Dave Williams can’t go ‘Let’s go Brandon’ on Colorado ballot, judge says

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Colorado politician David Williams has an uncontroversial nickname – Dave.

Then there is the other.

Williams sued the Colorado secretary of state last week after she refused his request to appear as ‘Dave ‘Let’s Go Brandon ‘Williams’ on the Republican primary ballot for the 5th district of Colorado Congress. Williams is running to unseat eight-term incumbent Representative Doug Lamborn in the June primary.

On Wednesday, Denver District Judge Andrew McCallin agreed that Williams had proved he had the nickname “Let’s Go Brandon,” which emerged last fall in conservative circles as code for a profane expression. against President Biden. But the judge also ruled that Secretary of State Jena Griswold used proper authority to block him from the primary ballot.

A boat with “Let’s go Brandon” Christmas lights won the holiday parade. Then the award was revoked.

Williams called the decision a “bad decision” in an email to The Washington Post.

“Clearly a Democratic-appointed judge put his thumb in the balance for a corrupt Democratic Secretary of State,” he told KUSA.

Williams told the Post he plans to appeal the decision to the state’s highest court.

“The Colorado Supreme Court should do its job and hear this appeal because corruption [secretary of state] should not be allowed to violate the rule of law,” he said, adding that if the High Court judges do not hear his case, “they are failing in their duty and lawmakers should cut their salaries or fire them. office without delay.

Williams, who has served in the Colorado House of Representatives since 2016, isn’t the only Republican trying to get a slogan on voter ballots.

Earlier this week, an Oklahoma Republican running for state commissioner of labor lost his bid to appear on the ballot as “Sean ‘The Patriot’ Roberts,” the report reported. Associated Press. His opponent had objected, saying there was no evidence Roberts was known or did business using that nickname, the standard established by Oklahoma election law.

Williams, in her lawsuit, pointed out that a candidate running for a school board in Colorado last year was listed on the ballot as “Blake ‘No Mandates’ Law,” despite the fact that the election official local opposes these nicknames and calls for stricter laws to prevent them.

Law, who opposed mask mandates in schools, lost his race.

Griswold, Colorado’s secretary of state, praised McCallin’s decision on Wednesday, saying she struck “Let’s go Brandon” off the ballot because her job is to be “fair and transparent” with voters. “Today’s court decision affirms that the content of the ballot is not a place for political gambling,” Griswold said in an email to the Post.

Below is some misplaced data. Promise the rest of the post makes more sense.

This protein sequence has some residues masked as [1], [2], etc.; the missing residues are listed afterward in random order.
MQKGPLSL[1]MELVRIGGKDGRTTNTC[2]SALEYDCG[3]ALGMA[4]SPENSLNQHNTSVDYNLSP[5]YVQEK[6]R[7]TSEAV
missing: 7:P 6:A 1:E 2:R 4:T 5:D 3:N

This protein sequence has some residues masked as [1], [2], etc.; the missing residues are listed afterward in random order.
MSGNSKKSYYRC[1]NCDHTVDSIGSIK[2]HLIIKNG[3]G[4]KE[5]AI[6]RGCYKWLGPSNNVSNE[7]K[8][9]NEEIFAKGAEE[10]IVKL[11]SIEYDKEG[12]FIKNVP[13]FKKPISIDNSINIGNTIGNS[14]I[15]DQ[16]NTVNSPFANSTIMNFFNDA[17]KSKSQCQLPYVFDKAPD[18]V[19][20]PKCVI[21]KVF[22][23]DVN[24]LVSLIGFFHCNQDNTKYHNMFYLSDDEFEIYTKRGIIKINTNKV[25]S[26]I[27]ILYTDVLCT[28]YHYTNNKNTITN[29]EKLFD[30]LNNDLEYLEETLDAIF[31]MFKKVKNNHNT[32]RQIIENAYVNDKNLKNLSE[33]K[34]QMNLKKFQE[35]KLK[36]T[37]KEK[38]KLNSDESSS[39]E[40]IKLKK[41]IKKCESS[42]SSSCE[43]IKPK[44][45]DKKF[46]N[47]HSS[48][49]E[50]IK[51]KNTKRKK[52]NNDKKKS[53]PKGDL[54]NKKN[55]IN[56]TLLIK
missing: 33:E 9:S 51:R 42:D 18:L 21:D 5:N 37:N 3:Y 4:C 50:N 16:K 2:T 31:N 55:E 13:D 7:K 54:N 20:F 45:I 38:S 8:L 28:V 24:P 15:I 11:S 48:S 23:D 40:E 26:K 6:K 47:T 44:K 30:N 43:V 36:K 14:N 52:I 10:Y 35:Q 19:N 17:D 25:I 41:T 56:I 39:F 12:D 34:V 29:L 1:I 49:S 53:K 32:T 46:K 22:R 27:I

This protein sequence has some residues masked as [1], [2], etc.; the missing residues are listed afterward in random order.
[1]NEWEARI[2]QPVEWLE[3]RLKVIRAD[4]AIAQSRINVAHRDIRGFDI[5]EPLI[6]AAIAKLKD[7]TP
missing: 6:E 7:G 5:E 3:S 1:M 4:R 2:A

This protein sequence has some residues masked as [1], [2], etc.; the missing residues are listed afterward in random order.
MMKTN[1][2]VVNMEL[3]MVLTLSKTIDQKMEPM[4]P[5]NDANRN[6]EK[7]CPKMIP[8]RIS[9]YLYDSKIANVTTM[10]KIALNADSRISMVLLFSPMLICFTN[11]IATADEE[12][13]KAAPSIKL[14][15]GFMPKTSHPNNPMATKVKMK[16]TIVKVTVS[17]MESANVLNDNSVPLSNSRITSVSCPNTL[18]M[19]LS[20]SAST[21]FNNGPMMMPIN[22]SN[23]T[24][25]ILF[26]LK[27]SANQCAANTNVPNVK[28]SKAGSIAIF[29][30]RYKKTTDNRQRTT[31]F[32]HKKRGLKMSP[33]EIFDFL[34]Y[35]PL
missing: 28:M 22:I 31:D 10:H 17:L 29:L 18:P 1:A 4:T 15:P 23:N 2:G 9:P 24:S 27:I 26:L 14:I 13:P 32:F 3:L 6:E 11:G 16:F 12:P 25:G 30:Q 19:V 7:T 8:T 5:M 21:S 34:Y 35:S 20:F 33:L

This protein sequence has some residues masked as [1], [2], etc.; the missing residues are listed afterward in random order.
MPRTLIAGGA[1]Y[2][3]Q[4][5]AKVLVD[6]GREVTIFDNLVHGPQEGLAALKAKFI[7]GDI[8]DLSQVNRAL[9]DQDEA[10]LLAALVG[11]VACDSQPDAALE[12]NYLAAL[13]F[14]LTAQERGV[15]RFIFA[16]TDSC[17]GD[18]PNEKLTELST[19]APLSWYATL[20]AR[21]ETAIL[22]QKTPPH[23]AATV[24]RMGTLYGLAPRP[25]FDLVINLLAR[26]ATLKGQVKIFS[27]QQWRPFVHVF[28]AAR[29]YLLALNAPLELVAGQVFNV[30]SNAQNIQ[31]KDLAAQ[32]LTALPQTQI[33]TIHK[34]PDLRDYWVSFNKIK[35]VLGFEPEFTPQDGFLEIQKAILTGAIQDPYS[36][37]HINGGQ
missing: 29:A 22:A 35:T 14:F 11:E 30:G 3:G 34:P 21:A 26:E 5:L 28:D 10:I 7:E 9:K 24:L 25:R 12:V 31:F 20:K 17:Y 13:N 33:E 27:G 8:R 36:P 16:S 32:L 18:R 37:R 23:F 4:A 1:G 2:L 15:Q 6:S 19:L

Who wants to be Secretary of State? Everyone.

Griswold is set to run for re-election later this year in what the New Republic has described as ‘the most important election of 2022 you’ve never heard of’, as her office oversees elections and registration files. voters.

Griswold’s counterparts have been targeted by conservatives aiming to take control of state voting systems in the name of so-called electoral integrity. After the 2020 presidential election, Georgian Secretary of State Brad Raffensperger (right) pushed back on President Donald Trump’s push to ‘find’ the votes needed to overturn his loss in that state, The Post reported. Raffensperger, who argued President-elect Joe Biden deservedly won all 16 electoral votes in the state, now faces a primary challenger endorsed by the former president. (There is no evidence that the 2020 presidential election was rigged.)

“Let’s Go, Brandon” arose out of a misunderstanding after a NASCAR race on Oct. 2 at Talladega Superspeedway in Alabama. During an interview with winning driver Brandon Brown, a reporter mistakenly believed the crowd was chanting “Let’s go, Brandon” as onlookers lashed out at the president.

How ‘Let’s go Brandon’ became an unofficial GOP slogan

In his lawsuit, Williams said he started using “Let’s Go Brandon” in December. He pointed out that he included the nickname on his social media accounts, including Facebook, Twitter and Instagram. He also cited Colorado’s election law regarding ballots, which states that “a candidate’s name may include a nickname, if the candidate regularly uses the nickname and the nickname does not include any part of the candidate’s name. a political party”.

In the lawsuit, Williams said Griswold rejected “Let’s Go Brandon,” saying it was a catchphrase and not a nickname.

Before filing her lawsuit on April 18, Williams had to complete the notarized verification page, swearing “under penalty of perjury” that everything in her lawsuit was true.

He signed his name to make it official: David “LGB” Williams.


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